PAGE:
This week was especially busy in the world of Internet marketing. Google made a number of announcements (e.g., Panda 3.9, changes to their unnatural links notices, etc.); two large industry conferences were held (MozCon and Search Exchange), and a lot of great posts were published. Here are a few of our favorite posts from this past week:
This year’s MozCon covered a massive number of tools for a variety of industry activities, but Dr. Pete announced one of the most interesting tools: MozCast.
MozCast provides a Google weather report, which is a simple visualization that characterizes the historic “flux” of Google’s algorithm. If the weather is hot and stormy, it means Google’s results have fluctuated significantly. On the other hand, if the weather is cold and clear, Google’s results have been relatively stable.
The weather is generated based on the observed top 10 organic Google search results for 1,000 keywords. Each day, the current top 10 for a given keyword is compared to the previous day’s top 10, and changes are calculated. Then, the calculations for each keyword are averaged and normalized to appear like a Fahrenheit temperature (sorry non-US readers ).
For more details about how MozCast calculates it temperature, check out MozCast’s About page. Happy forecasting!
MozCast was announced at MozCon, but that was just the tip of the iceberg. Over the course of this three day event, an insane number of tools were mentioned by various speakers. In this post, Thomas Hogenhaven lists the most popular ones.
The list is broken down into 8 categories:
- Content Tools – these are tools that help you create compelling textual and graphic content.
- SEO Tools – this category of tools helps you perform traditional SEO tasks (e.g., keyword research, SERP checking, etc.).
- Outreach Tools – these tools help you perform outreach and promotion activities.
- UX Tools – this category is all about helping you improve the user experience of your projects.
- Community & Social Media Tools – these tools help you generate stronger social engagement.
- Management Tools – this category helps you manage your time and resources more effectively.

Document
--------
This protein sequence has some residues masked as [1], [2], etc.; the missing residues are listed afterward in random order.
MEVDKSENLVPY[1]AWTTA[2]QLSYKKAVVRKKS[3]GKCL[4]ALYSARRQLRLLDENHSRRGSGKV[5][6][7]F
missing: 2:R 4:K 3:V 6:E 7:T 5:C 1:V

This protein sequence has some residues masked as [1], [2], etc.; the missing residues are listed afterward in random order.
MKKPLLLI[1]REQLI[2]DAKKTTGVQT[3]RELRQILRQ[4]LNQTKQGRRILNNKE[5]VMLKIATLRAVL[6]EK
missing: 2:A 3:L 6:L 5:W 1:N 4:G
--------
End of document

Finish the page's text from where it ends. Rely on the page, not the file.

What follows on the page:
- User Research Tools – these tools help you learn as much as possible about your users.
- Analytics Tools – this category is all about generating actionable analytics data.
In last week’s Gnome Likes, I mentioned the confusion surrounding Google’s new unnatural links notices. Last night, Matt Cutts posted a clarification, but I still wouldn’t characterize the situation as clear.
Cutts begins by reviewing the original unnatural links notices that Google started sending back in March. These messages are meant to notify site owners that their sites have been penalized for unnatural links, and they represent severe situations that require action (and ultimately a reconsideration request).
According to Cutts, these new notices are for less severe situations where Google is distrusting specific links (and not an entire site).
The new messages make it clear that we are taking “targeted action on the unnatural links instead of your site as a whole.”
Cutts then explains that these new notices ARE worth your attention (this is important because it conflicts with numerous industry reports last week that suggested these notices could be ignored), and he gives three specific scenarios that pertain to these latest notices: widget links, paid links, and reputation management (i.e., links used to artificially boost the reputation of a person or organization).
Next, Cutts recommends that you respond to these notices by checking your most recent backlinks (through Google Webmaster Tools) and cleaning up any links that appear to be “widgetbait, paid links, or serious linkspam.”
Finally, the post ends with my favorite part:
If you get one of these messages, it’s not a cause for panic, but neither should you completely ignore it.
So… don’t over-panic, but definitely don’t under-panic either. Just panic the appropriate amount .
In this week’s edition of Whiteboard Friday, John Doherty presents helpful advice for smarter and more effective internal linking on your website. This is especially useful in the post-Penguin world of link analysis.Happy Saturday, and enjoy your weekend!